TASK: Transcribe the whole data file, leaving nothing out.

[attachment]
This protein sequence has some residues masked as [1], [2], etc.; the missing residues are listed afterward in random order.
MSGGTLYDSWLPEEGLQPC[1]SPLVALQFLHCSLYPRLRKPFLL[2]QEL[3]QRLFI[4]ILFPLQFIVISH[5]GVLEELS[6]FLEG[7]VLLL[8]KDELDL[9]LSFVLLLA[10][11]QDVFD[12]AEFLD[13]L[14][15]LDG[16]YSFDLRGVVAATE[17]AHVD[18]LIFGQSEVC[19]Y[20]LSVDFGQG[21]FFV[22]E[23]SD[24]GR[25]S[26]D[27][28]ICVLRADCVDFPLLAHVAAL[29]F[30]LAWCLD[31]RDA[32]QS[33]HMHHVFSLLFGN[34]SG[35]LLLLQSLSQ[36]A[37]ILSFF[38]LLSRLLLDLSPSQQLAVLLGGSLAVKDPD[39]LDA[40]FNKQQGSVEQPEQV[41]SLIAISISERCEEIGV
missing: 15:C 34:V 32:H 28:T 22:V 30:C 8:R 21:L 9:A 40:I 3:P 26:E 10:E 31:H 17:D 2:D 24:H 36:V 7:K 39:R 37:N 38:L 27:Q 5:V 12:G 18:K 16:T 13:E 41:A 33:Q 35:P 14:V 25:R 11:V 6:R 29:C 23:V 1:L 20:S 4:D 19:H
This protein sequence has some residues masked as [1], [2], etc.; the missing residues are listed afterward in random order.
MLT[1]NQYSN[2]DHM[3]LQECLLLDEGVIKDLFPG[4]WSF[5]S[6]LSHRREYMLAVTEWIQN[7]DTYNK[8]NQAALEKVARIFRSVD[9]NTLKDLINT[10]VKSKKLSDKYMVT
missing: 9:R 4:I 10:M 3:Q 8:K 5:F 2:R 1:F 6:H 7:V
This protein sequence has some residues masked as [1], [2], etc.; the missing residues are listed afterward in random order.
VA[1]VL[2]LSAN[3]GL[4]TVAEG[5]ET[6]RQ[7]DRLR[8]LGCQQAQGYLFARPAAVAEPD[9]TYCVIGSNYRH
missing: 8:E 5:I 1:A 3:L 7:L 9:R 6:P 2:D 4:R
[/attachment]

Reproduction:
This protein sequence has some residues masked as [1], [2], etc.; the missing residues are listed afterward in random order.
MSGGTLYDSWLPEEGLQPC[1]SPLVALQFLHCSLYPRLRKPFLL[2]QEL[3]QRLFI[4]ILFPLQFIVISH[5]GVLEELS[6]FLEG[7]VLLL[8]KDELDL[9]LSFVLLLA[10][11]QDVFD[12]AEFLD[13]L[14][15]LDG[16]YSFDLRGVVAATE[17]AHVD[18]LIFGQSEVC[19]Y[20]LSVDFGQG[21]FFV[22]E[23]SD[24]GR[25]S[26]D[27][28]ICVLRADCVDFPLLAHVAAL[29]F[30]LAWCLD[31]RDA[32]QS[33]HMHHVFSLLFGN[34]SG[35]LLLLQSLSQ[36]A[37]ILSFF[38]LLSRLLLDLSPSQQLAVLLGGSLAVKDPD[39]LDA[40]FNKQQGSVEQPEQV[41]SLIAISISERCEEIGV
missing: 15:C 34:V 32:H 28:T 22:V 30:C 8:R 21:L 9:A 40:I 3:P 26:E 10:E 31:H 17:D 2:D 24:H 36:V 7:K 39:R 37:N 38:L 27:Q 5:V 12:G 18:K 16:T 13:E 41:A 33:Q 35:P 14:V 25:R 11:V 6:R 29:C 23:V 1:L 20:S 4:D 19:H
This protein sequence has some residues masked as [1], [2], etc.; the missing residues are listed afterward in random order.
MLT[1]NQYSN[2]DHM[3]LQECLLLDEGVIKDLFPG[4]WSF[5]S[6]LSHRREYMLAVTEWIQN[7]DTYNK[8]NQAALEKVARIFRSVD[9]NTLKDLINT[10]VKSKKLSDKYMVT
missing: 9:R 4:I 10:M 3:Q 8:K 5:F 2:R 1:F 6:H 7:V
This protein sequence has some residues masked as [1], [2], etc.; the missing residues are listed afterward in random order.
VA[1]VL[2]LSAN[3]GL[4]TVAEG[5]ET[6]RQ[7]DRLR[8]LGCQQAQGYLFARPAAVAEPD[9]TYCVIGSNYRH
missing: 8:E 5:I 1:A 3:L 7:L 9:R 6:P 2:D 4:R